Tony Cartalucci, Bangkok-based geopolitical researcher and writer, especially for the online magazine New Eastern Outlook”.

Coca-Cola, the world’s largest beverage producer, has been ordered to shut down its bottling plant in Varanasi, India following local complaints that the company was drawing excessive amounts of groundwater. After an investigation, government authorities ruled that the company had violated its operating license. 

Activists hailed the victory. “We knew it was a matter of time before the government acknowledged the demands of the community. This is a great victory and a welcome confirmation that local communities can successfully take on big, powerful businesses,” Nandlal Master, an activist from Lok Samiti, told the India Resource Center, an activist group.* “We are looking forward to reclaiming the community-owned land that belongs rightfully to the people.We will not rest until Coca-Cola is evicted.

This is not the first time that the company has been in trouble in India for unsustainable water extraction practices. In 2004 a bottling plant in Plachimada, Kerala, was closed for excessive water consumption. Later Kerala passed legislation that allows Coca-Cola to be sued for as much as $47 million in damages as result of the operations. And last year, community organizers in Charba, Uttarakhand, defeated Coca-Cola’s plans to build a new factory as soon as the proposal went public.

Indian activists have long complained that Coca-Cola’s water extraction policies – the company uses three liters of water to make one liter of Coke – are burdening an already water-scarce country. Such excessive water extraction directly threatens farmers – 70 percent of India’s population – who rely on water as a key component for their agricultural output.

The Mehdiganj plant, located in the northeast state of Uttar Pradesh, has been one such source of anger for the community near Varanasi ever since Coca-Cola began operations in 1999. Numerous protests and letter writing campaigns petitioned the state government to reject Coca-Cola’s application to expand water extraction on grounds that current operations have already adversely impacted farmers. Local villagers also claimed that the Mehdiganj plant was built illegally on village council land.

Eleven years before Coca-Cola began operations, groundwater levels had risen 7.95 meters in Varanasi. After the plant opened, the letters state, groundwater resources have dropped a dramatic 7.9 meters (26 feet).

Letters sent by 15 village council heads to the local government in 2010, for example, blamed Coca-Cola for exacerbating an already precarious drought-stricken area to limited drinking water and farming.

There is a grave injustice taking place here as villages and farmers are left without water while Coca-Cola continues to mine groundwater, and that too for profit,” Mukesh Sharma, a village head from Nagepur Panchayat, told India Resource Center.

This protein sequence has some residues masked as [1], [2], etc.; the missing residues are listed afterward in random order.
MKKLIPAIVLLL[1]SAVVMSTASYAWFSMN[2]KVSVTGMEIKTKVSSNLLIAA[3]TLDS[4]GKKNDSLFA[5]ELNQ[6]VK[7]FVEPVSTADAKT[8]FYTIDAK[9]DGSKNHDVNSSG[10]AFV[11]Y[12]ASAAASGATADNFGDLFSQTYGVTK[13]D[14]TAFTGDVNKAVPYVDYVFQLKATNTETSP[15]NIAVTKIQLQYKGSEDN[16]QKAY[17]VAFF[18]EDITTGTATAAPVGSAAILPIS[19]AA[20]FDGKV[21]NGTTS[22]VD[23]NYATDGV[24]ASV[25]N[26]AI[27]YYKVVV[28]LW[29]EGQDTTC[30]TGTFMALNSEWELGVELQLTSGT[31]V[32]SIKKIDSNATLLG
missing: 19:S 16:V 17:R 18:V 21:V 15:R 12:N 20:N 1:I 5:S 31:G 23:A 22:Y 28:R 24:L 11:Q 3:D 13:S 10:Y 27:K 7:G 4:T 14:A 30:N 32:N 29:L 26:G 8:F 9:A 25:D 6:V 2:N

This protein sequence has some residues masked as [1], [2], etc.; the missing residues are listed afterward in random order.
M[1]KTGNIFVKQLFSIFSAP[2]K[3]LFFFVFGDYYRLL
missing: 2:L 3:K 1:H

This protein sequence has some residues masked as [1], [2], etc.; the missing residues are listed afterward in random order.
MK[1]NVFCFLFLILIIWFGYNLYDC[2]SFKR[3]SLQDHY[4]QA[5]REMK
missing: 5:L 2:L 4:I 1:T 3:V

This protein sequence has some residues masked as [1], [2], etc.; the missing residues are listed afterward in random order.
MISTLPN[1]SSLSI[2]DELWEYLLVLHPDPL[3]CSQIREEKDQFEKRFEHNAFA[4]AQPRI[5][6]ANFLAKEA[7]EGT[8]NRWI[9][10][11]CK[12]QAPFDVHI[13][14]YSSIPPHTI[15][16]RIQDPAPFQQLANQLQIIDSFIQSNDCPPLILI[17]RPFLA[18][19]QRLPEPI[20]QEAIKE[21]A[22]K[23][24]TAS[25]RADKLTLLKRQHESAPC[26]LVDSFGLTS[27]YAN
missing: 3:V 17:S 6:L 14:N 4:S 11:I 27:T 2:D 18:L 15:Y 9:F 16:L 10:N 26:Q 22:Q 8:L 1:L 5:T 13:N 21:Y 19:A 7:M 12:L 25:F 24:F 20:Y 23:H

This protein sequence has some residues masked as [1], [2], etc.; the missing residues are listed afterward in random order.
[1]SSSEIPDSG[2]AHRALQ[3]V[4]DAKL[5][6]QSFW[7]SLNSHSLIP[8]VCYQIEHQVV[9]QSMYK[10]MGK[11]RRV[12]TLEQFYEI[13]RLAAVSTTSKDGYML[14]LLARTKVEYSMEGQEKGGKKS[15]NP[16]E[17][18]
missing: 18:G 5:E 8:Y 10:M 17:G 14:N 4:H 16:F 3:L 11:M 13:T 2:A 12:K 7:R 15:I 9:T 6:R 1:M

This led to a 2013 report released by the Central Ground Water Authority (CGWA) which stated that Coca-Cola’s bottling plant had worsened local water quality from“safe” to “critical” in the intervening 13 years.

In 2003 and then again in 2012 the Uttar Pradesh Pollution Control Board (UPPCB) began an investigation into Coca-Cola’s practices.

The UPPCB found that Coca-Cola had not obtained the proper clearance to extract groundwater from the CGWA, noting that the company had almost doubled production capacity from 20,000 cases per day to 36,000 without the Board’s permission and misled authorities about waste discharge quantities.

Coca-Cola rejected the decision and announced that it would appeal the case to National Green Tribunal – India’s highest environmental court. “We use water very responsibly and judiciously,” the company said in an official statement. “We recognize that water is critical to our business as integral to community needs and therefore we have a shared interest in the sustainability of water resources.”

But Coca-Cola is facing a major public relations backlash – the dearth of water for farmers has struck a chord in India where millions have been forced to migrate to cities when their crops fail year after year. “The problem is that so many people are dependent on groundwater for farming. It is critical to their day-to-day life. People get very emotional about it,” David Molden, campaigner at International Water Management Institute in Sri Lanka told the Ecologist magazine.

Of course, Coca-Cola is by no means the only cause of water depletion in rural areas. A lack of strict water regulation in India, for example, does not favor the farmers. Vested interests are able to take advantage and build pipelines and pumps across villages to extract more and more power with no limits.

“There’s no regulatory structure of political will to enforce regulation. Water is poorly managed all over the world but especially in India,” Patrick McCully, campaigner at International Rivers told the Ecologist.